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Not such a straight line after all

Workarounds: How to Conquer Anything That Stands in Your Way at Work
Russell Bishop. McGraw-Hill Ryerson. 2011.

Computers and the systems thinking that goes with them have been effectively embedded in our culture for at least two whole generations. We began including them by looking at ways computers might imitate and enhance how we do (or did) things. However, we’ re now learning how to make over the whole human side of the workplace the way work and to use what they’ve taught us about ourselves to re-engineer our interpersonal interactions.

Workarounds as an idea is now passing into general usage, but Russell Bishop, now an editor and columnist with the Huffington Post, remembers the origins of the term, namely in the software patches used to get around operational bugs. As the author notes, the original computer “bug” was in fact an insect jammed in the workings of an early walk- in mainframe.

Bishop uses the workaround metaphor to look at both the individual and the many connections or divisions that abound in the workplace. In order to talk about workarounds in any context the reader naturally must have some idea about how things are supposed to work. This is not always easy to explain and it’s a challenge to the author to set up the need for any given workaround without veering off along some “Business 101″ tangent. He does a credible job of sticking to the main road though and his case studies stay with the reader as useful enrichment.

In deciding whether a workaround is necessary, you must know at which level you need to intervene. “It All Starts with You” is the title of Chapter One in large measure because you generally have more control over your own intentions and actions than anyone else’s. In a bullseye diagram Bishop draws a circle labeled “influence” around the core of control at the centre representing what you can do on your own. This ring represents a zone where you should do your best with the caution that ultimately it isn’t your call. The final outer ring asks for a response and in a real sense is a stubborn given like the weather or the market. The key is not to fret about this environmental ring but to remain flexible and prepare.

Where are we likely to need to workaround? As David Allen author of Getting Things Done and Bishop’s former associate explains in the introduction, whenever a gap between strategy and execution looms so large it’s unlikely to be bridged by business as usual, a workaround may be in order. There are preconditions of course. A successful workaround always requires clear intention, ideally some real control in the situation and the capacity to influence other players as needed.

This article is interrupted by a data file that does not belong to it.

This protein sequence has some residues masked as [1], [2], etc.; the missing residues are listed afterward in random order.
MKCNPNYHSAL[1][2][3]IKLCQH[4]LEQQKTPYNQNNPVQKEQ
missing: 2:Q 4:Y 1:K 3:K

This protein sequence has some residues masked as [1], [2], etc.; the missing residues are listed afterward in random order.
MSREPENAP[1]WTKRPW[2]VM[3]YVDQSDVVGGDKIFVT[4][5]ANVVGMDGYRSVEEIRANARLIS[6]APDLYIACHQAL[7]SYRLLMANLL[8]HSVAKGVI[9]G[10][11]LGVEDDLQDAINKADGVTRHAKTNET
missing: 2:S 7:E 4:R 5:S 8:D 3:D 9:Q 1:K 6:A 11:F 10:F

The author suggests several typical situations where workarounds might be the only lifeline. Bureaucracies build fiefdoms, cultures and rituals. These are often necessary evils to keep the ball in play, but sometimes the commonplaces of the organization become ends in themselves or simply derail through accumulated complexity. Borrowing from the programmer’s notebook saves the day. Let’s not over romanticize or overuse the workaround option. It’s a surprisingly short trip from fixer to misfit status.
Workarounds that Work is sound practical advice for leaders and professionals modestly but forthrightly offered. Nevertheless, it plants seeds of rebellion too. Where would the great corporations be if the ranks of minions and office politicos began to care more about results than procedure? What if public servants started serving the public rather than their all-consuming careers? A fine but critical distinction needs to be drawn between risk management and risk aversion. Not everyone can muster the courage or clout to make it.

Nevertheless, the technology that generated the workaround metaphor is also creating environments where workarounds become truly acceptable, robustly viable and ultimately required. We’re seeing sea changes in political movements, popular trends and spontaneous responses to common complaints. Spurred on by social media or viral messaging or crowd sourcing, everywhere people embrace the world of the workaround with bold, even reckless abandon. Yet as this book shows us, workarounds needn’t be dangerous if adroitly executed.

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